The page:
Aurora Levins Morales’s book sets the reader up on a journey through her teachings and knowledges that she has gained over the years as a Puerto Rican Ashkenazi Jewish activist. This newly revised edition that expands on the original 1998 version, takes into consideration and subtly comments on the current political, social and activists’ climate. Morales explores the c...

Beyond the Periphery of the Skin

Marxist feminist scholar Silvia Federici’s latest book, based on a series of lectures delivered at the California Institute of Integral Studies in 2015, critically examines the role of the body under late capitalism. The book draws significantly from her earlier work Caliban and the Witch (2004), which examines the ways in which the persecution of women libelle...

Staging Black Fugitivity

Slavery’s legacies, afterlives, and remains continually haunt our present. Embedded in our political, cultural, educational, and social institutions, the specter of slavery is intimately entangled with contemporary life, functioning as an unresolvable enmity expressed toward black people. Studies of slavery within black theatre history are often relegated to the past, w...

Beauty Diplomacy

It is easy to dismiss beauty pageants as sexist or inconsequential. After all, many pageants continue to make judgments and enforce rules based on women’s body measurements, age, and marital status. Oluwakemi M. Balogun’s Beauty Diplomacy: Embodying an Emerging Nation, however, examines beauty pageants in their full complexity by recognizing aspects of pageantry that so...

You’re Dead – So What?

This book provides an empirical study of media and law enforcement bias in reporting and investigating homicides of African American women compared with their white counterparts. The author discusses the symbiotic relationship between media coverage and the response from law enforcement to victims of color, particularly when these victims are reported missing and presumed to be in danger by their loved ones.

As We Have Always Done

Leanne Betasamosake Simpson locates Indigenous political resurgence as a practice rooted in uniquely Indigenous theorizing, writing, organizing, and thinking. She makes clear that the goal of Indigenous resistance can no longer be cultural resurgence as a mechanism for inclusion in a multicultural mosaic, calling for unapologetic, place-based Indigenous alternatives to the destructive logics of the settler colonial state.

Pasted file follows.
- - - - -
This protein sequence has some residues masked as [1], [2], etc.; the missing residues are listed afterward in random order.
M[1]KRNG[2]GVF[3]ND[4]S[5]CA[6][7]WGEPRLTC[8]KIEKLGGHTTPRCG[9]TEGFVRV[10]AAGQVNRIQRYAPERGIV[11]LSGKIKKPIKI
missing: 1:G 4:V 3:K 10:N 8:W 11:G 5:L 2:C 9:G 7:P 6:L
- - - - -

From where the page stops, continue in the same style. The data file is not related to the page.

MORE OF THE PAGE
Evidence of Being

Evidence of Being is an important book that should impact the contours of Black and Queer Studies. Bost’s recuperation of the history of black gay cultural expression opens new lines of inquiry for scholars concerned with black sexuality, loss, history, and memory. Readers will find Evidence of Being moving, theoretically rich, and original.

From Angel to Office Worker

Susie S. Porter’s newest monograph, From Angel to Office Worker, Middle-Class Identity and Female Consciousness in Mexico, 1890–1950, is an important piece of scholarship that unapologetically emphasizes that women’s history is labor history and that labor history is women’s history.

Sarah Waters: Gender and Sexual Politics

In her book, Claire O’Callaghan inserts herself into the debate between essentialist feminists and queer theorists, reading Waters’ historical fiction as a model for contemporary queer and feminist interdependence.

Perceptions of Pregnancy from the Seventeenth to the Twentieth Century

“Perceptions” joins the burgeoning dialogue about how we see women’s reproductive potential and engagement as manifested both socially and culturally.

Staying with the Trouble: Making Kin in the Chthulucene

Dr. Donna J. Haraway’s book deals with our troubled Anthropocene times, full of difficulties, with economic and political tensions, and the real perspective of ecological disaster.